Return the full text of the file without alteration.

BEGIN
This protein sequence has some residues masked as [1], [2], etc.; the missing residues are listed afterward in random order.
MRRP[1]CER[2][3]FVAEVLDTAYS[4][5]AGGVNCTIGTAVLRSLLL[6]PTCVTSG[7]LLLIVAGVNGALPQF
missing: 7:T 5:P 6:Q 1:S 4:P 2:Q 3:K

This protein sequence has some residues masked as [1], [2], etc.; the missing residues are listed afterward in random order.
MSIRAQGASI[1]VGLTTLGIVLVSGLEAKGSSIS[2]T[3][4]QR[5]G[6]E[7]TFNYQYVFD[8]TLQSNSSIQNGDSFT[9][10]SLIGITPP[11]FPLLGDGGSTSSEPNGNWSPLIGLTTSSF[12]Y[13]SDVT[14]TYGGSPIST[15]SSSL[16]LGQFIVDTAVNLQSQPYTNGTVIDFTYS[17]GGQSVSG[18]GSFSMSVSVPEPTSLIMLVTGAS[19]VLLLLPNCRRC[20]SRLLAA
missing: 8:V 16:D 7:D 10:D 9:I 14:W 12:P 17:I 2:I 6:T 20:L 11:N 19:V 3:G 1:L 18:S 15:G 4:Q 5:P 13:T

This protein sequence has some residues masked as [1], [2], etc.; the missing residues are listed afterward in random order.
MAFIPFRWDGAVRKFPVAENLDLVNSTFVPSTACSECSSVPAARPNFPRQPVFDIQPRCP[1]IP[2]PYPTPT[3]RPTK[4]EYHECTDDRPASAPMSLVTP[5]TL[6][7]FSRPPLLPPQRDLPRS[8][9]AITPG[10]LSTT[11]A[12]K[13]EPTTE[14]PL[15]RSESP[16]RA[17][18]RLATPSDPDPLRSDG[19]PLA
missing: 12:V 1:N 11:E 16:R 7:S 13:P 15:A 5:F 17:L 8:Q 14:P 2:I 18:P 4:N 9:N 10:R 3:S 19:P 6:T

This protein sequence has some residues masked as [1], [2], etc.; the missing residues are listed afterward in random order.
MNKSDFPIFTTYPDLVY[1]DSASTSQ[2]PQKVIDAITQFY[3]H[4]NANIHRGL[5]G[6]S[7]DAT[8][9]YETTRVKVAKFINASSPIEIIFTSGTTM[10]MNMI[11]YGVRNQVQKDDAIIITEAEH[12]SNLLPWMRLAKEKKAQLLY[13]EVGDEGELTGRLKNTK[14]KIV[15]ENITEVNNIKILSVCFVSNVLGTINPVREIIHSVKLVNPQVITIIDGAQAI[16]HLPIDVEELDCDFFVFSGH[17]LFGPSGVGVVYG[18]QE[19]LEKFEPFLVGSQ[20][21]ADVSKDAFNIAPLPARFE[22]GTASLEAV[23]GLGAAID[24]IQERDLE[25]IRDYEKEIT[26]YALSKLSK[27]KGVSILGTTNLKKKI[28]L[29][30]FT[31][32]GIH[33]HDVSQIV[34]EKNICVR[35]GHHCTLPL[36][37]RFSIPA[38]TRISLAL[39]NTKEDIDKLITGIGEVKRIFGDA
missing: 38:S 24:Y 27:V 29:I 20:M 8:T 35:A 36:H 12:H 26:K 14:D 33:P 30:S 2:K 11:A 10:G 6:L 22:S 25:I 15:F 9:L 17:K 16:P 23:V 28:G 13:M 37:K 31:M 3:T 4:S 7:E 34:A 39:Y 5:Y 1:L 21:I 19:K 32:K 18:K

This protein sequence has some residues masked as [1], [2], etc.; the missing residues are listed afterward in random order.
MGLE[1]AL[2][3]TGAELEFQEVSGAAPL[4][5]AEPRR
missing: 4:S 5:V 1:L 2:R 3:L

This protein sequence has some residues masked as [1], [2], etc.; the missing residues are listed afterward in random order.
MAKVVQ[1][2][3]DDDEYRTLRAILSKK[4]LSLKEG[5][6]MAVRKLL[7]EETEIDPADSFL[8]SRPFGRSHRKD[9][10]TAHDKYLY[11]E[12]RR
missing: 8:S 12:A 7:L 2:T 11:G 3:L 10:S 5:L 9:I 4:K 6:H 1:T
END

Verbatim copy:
This protein sequence has some residues masked as [1], [2], etc.; the missing residues are listed afterward in random order.
MRRP[1]CER[2][3]FVAEVLDTAYS[4][5]AGGVNCTIGTAVLRSLLL[6]PTCVTSG[7]LLLIVAGVNGALPQF
missing: 7:T 5:P 6:Q 1:S 4:P 2:Q 3:K

This protein sequence has some residues masked as [1], [2], etc.; the missing residues are listed afterward in random order.
MSIRAQGASI[1]VGLTTLGIVLVSGLEAKGSSIS[2]T[3][4]QR[5]G[6]E[7]TFNYQYVFD[8]TLQSNSSIQNGDSFT[9][10]SLIGITPP[11]FPLLGDGGSTSSEPNGNWSPLIGLTTSSF[12]Y[13]SDVT[14]TYGGSPIST[15]SSSL[16]LGQFIVDTAVNLQSQPYTNGTVIDFTYS[17]GGQSVSG[18]GSFSMSVSVPEPTSLIMLVTGAS[19]VLLLLPNCRRC[20]SRLLAA
missing: 8:V 16:D 7:D 10:D 9:I 14:W 12:P 17:I 2:I 6:T 20:L 11:N 19:V 3:G 1:L 18:S 15:G 4:Q 5:P 13:T

This protein sequence has some residues masked as [1], [2], etc.; the missing residues are listed afterward in random order.
MAFIPFRWDGAVRKFPVAENLDLVNSTFVPSTACSECSSVPAARPNFPRQPVFDIQPRCP[1]IP[2]PYPTPT[3]RPTK[4]EYHECTDDRPASAPMSLVTP[5]TL[6][7]FSRPPLLPPQRDLPRS[8][9]AITPG[10]LSTT[11]A[12]K[13]EPTTE[14]PL[15]RSESP[16]RA[17][18]RLATPSDPDPLRSDG[19]PLA
missing: 12:V 1:N 11:E 16:R 7:S 13:P 15:A 5:F 17:L 8:Q 14:P 2:I 18:P 4:N 9:N 10:R 3:S 19:P 6:T

This protein sequence has some residues masked as [1], [2], etc.; the missing residues are listed afterward in random order.
MNKSDFPIFTTYPDLVY[1]DSASTSQ[2]PQKVIDAITQFY[3]H[4]NANIHRGL[5]G[6]S[7]DAT[8][9]YETTRVKVAKFINASSPIEIIFTSGTTM[10]MNMI[11]YGVRNQVQKDDAIIITEAEH[12]SNLLPWMRLAKEKKAQLLY[13]EVGDEGELTGRLKNTK[14]KIV[15]ENITEVNNIKILSVCFVSNVLGTINPVREIIHSVKLVNPQVITIIDGAQAI[16]HLPIDVEELDCDFFVFSGH[17]LFGPSGVGVVYG[18]QE[19]LEKFEPFLVGSQ[20][21]ADVSKDAFNIAPLPARFE[22]GTASLEAV[23]GLGAAID[24]IQERDLE[25]IRDYEKEIT[26]YALSKLSK[27]KGVSILGTTNLKKKI[28]L[29][30]FT[31][32]GIH[33]HDVSQIV[34]EKNICVR[35]GHHCTLPL[36][37]RFSIPA[38]TRISLAL[39]NTKEDIDKLITGIGEVKRIFGDA
missing: 38:S 24:Y 27:V 29:I 20:M 8:T 35:A 36:H 12:H 26:K 14:D 33:P 30:S 2:K 11:A 10:G 6:L 22:S 25:I 15:F 9:L 17:K 16:P 23:V 28:G 13:M 37:K 31:M 3:T 4:S 7:E 34:A 39:Y 5:Y 1:L 21:I 19:K 32:K 18:K

This protein sequence has some residues masked as [1], [2], etc.; the missing residues are listed afterward in random order.
MGLE[1]AL[2][3]TGAELEFQEVSGAAPL[4][5]AEPRR
missing: 4:S 5:V 1:L 2:R 3:L

This protein sequence has some residues masked as [1], [2], etc.; the missing residues are listed afterward in random order.
MAKVVQ[1][2][3]DDDEYRTLRAILSKK[4]LSLKEG[5][6]MAVRKLL[7]EETEIDPADSFL[8]SRPFGRSHRKD[9][10]TAHDKYLY[11]E[12]RR
missing: 8:S 12:A 7:L 2:T 11:G 3:L 10:S 5:L 9:I 4:K 6:H 1:T